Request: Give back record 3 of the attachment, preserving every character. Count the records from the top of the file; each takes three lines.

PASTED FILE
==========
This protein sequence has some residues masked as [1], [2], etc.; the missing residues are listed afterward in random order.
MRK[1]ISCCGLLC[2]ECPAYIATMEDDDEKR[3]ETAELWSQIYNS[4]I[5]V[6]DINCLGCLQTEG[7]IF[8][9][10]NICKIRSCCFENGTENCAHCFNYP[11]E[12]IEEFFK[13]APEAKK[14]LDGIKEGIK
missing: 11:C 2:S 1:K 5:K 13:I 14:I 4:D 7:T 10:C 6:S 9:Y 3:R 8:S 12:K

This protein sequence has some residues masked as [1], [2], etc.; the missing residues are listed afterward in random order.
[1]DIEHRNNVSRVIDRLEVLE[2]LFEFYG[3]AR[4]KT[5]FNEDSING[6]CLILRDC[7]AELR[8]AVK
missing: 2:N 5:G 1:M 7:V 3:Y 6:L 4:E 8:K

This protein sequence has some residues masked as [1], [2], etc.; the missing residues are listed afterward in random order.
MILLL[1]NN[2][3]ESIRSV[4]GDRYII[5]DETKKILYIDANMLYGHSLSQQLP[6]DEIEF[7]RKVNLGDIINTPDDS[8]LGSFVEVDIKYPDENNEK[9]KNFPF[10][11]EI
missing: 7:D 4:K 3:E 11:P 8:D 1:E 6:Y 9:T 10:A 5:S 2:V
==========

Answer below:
This protein sequence has some residues masked as [1], [2], etc.; the missing residues are listed afterward in random order.
MILLL[1]NN[2][3]ESIRSV[4]GDRYII[5]DETKKILYIDANMLYGHSLSQQLP[6]DEIEF[7]RKVNLGDIINTPDDS[8]LGSFVEVDIKYPDENNEK[9]KNFPF[10][11]EI
missing: 7:D 4:K 3:E 11:P 8:D 1:E 6:Y 9:T 10:A 5:S 2:V